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034 The effect of thrombus aspiration during primary percutaneous coronary intervention on in-hospital mortality and thrombolysis in myocardial infarction flow grade
  1. A Noman,
  2. M Egred,
  3. I Spyridopoulos,
  4. A Bagnall,
  5. J Ahmed
  1. Freeman Hospital, UK


Background Thrombus aspiration (TA) has been shown to improve Myocardial Blush Grade and ST-segment resolution in patients undergoing primary percutaneous coronary intervention (PPCI) for ST-segment elevation myocardial infarction (STEMI). However, the effect of thrombus aspiration on Thrombolysis In Myocardial Infarction (TIMI) flow grade and the survival of these patients remains uncertain.

Aim To assess the effect of thrombus aspiration on TIMI flow grade and in-hospital mortality in PPCI-treated STEMI patients Main outcome measures: Post-PPCI TIMI flow grade and in-hospital mortality.

Method Analysis of prospectively collected data of all STEMI patients undergoing primary PCI between March 2008 and June 2011 at a regional tertiary centre.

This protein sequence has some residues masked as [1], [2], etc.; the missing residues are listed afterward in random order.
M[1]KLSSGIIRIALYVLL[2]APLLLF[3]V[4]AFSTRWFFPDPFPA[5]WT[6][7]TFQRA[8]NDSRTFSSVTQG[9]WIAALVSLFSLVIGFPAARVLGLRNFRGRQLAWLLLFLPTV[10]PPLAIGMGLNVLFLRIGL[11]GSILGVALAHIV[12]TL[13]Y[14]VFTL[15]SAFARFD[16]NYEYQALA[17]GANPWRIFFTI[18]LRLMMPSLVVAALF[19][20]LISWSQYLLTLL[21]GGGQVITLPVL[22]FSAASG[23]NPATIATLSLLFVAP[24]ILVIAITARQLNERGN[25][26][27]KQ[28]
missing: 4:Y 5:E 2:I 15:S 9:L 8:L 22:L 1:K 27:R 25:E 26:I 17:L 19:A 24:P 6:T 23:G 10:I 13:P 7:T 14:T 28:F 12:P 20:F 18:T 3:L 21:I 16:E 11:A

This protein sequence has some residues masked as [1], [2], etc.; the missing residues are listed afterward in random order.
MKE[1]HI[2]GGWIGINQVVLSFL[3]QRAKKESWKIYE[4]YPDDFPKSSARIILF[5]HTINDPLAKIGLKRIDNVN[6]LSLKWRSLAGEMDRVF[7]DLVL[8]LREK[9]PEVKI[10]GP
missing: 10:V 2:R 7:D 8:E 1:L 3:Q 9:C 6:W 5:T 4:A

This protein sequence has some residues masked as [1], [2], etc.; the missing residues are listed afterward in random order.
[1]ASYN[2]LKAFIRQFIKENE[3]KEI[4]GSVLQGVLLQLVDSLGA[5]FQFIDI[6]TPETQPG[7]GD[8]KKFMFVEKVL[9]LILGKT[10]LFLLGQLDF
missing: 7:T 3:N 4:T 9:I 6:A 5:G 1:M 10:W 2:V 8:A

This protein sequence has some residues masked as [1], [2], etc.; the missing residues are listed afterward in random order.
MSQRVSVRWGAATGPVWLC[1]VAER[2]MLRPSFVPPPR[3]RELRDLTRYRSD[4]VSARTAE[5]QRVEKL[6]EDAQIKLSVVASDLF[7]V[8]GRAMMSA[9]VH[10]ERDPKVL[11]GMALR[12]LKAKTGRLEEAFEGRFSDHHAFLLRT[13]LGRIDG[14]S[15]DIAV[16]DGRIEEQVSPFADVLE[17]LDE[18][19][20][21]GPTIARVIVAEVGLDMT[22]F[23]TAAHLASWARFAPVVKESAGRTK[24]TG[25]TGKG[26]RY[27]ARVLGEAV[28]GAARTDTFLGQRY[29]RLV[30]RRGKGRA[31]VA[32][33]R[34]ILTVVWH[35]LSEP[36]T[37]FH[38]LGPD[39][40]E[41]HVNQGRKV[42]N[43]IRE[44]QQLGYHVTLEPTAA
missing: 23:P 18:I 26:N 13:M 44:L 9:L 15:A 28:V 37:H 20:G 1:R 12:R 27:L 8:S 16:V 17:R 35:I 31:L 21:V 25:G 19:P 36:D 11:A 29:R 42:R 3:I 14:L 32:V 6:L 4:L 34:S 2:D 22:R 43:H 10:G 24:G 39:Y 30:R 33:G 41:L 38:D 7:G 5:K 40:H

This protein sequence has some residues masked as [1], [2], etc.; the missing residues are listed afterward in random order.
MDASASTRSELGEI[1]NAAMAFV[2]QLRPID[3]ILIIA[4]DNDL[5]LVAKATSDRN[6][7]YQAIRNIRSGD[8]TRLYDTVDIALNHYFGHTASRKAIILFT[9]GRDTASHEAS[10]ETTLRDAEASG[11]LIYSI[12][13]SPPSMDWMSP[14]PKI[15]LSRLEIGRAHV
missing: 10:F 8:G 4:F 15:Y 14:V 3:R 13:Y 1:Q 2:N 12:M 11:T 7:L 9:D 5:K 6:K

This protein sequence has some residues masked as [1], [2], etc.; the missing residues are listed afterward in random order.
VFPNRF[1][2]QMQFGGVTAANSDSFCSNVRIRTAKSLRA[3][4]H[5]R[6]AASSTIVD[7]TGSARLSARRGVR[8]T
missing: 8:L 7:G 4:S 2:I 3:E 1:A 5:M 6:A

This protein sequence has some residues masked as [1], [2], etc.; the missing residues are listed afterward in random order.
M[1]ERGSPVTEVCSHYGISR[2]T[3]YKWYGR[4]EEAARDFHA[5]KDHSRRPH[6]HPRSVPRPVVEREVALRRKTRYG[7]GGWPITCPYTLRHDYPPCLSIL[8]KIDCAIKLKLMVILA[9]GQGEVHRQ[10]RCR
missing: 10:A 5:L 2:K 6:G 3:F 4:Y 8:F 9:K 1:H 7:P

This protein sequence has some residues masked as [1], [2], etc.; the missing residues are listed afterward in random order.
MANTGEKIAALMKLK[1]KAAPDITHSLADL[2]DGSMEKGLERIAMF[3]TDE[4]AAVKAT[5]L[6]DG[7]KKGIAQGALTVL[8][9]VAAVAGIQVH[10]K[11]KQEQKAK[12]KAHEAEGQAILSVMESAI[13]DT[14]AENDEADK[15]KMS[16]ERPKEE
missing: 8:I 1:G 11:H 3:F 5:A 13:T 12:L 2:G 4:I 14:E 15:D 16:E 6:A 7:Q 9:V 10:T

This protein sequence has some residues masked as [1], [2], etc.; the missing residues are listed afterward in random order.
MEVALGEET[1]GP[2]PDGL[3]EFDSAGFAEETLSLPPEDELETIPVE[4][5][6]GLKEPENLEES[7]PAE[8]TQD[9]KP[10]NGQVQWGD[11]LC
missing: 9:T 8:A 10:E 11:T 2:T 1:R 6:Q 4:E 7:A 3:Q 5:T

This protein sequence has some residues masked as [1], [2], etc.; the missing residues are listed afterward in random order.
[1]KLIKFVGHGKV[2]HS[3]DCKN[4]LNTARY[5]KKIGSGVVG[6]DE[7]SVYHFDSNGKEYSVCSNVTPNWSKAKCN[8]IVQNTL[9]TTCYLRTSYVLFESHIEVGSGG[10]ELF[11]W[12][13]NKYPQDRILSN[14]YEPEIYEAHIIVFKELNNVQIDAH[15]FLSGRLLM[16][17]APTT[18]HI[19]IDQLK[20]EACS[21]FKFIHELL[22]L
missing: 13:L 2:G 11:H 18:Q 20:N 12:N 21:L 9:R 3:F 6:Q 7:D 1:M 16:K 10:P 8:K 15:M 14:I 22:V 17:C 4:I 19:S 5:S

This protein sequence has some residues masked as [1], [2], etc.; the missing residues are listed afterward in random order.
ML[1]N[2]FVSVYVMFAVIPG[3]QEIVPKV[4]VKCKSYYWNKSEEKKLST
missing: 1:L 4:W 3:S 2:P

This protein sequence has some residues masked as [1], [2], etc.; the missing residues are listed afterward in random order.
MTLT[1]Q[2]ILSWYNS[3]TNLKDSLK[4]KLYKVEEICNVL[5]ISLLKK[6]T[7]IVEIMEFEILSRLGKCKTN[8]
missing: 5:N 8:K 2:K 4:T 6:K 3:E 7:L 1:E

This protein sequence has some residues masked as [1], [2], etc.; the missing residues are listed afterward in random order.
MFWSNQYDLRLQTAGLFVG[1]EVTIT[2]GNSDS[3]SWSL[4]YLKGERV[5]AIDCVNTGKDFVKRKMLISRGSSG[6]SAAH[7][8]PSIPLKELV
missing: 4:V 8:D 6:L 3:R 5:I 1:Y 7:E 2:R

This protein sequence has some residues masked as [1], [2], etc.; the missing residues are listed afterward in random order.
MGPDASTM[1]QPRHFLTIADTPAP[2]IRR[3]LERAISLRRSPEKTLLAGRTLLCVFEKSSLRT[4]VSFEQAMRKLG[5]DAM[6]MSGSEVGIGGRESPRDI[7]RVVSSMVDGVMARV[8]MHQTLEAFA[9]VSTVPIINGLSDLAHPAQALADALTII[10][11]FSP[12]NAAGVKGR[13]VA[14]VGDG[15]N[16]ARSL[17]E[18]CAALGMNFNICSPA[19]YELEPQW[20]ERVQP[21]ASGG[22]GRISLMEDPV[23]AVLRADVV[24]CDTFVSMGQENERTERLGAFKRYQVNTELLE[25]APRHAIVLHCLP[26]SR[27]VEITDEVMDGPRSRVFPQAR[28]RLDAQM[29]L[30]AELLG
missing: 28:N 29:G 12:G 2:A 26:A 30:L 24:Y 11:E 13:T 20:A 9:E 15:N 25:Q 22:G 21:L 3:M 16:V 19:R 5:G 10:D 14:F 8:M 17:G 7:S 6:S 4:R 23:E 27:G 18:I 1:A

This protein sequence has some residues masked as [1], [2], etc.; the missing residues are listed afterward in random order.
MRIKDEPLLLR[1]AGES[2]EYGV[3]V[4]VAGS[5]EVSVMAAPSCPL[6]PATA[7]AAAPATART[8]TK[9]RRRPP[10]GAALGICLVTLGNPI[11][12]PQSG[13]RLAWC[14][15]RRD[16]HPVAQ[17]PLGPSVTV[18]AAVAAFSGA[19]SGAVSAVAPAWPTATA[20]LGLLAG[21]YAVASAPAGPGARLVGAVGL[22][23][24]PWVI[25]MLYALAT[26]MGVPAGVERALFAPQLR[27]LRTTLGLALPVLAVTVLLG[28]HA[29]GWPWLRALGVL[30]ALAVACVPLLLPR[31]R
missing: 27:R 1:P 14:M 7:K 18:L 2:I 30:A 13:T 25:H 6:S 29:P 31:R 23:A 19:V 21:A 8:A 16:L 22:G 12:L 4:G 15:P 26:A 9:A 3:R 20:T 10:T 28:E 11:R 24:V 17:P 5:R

Results A total of 2567 patients (mean age 63.2±13.4 years, 70.3% male) were included in this analysis. TA was performed in 1095 patients (42.7%) (the thrombectomy group), whereas 1472 patients (57.3%) underwent PPCI without TA (the non-thrombectomy group). Post PPCI TIMI flow grade 3 was achieved in 94.6% in the thrombectomy group compared to 88.7% in the non-thrombectomy group (adjusted OR; 2.0, 95% CI 1.41 to 2.83, p=0.0001). Overall in-hospital mortality was 4.5% (n=115). In a logistic regression model adjusted for many confounders, the use of thrombus aspiration was associated with a significant reduction in in-hospital mortality (2.7% vs 5.8%, adjusted OR; 0.514, 95% CI 0.29 to 0.93, p=0.027). Other independent predictors of in-hospital mortality in this model were advanced age, total ischaemic time, admission systolic blood pressure and heart rate, pre-procedural TIMI flow, admission haemoglobin and creatinine and multi-vessel coronary artery disease.

Conclusions In this large observational study of “real world” and unselected STEMI patients, manual thrombus aspiration during PPCI was associated with a significant reduction in in-hospital mortality and an increase in the rate of post-procedural TIMI flow grade 3. These findings further confirm the benefits of thrombus aspiration in these patients.

  • Thrombectomy
  • primary percutaneous coronary intervention
  • mortality

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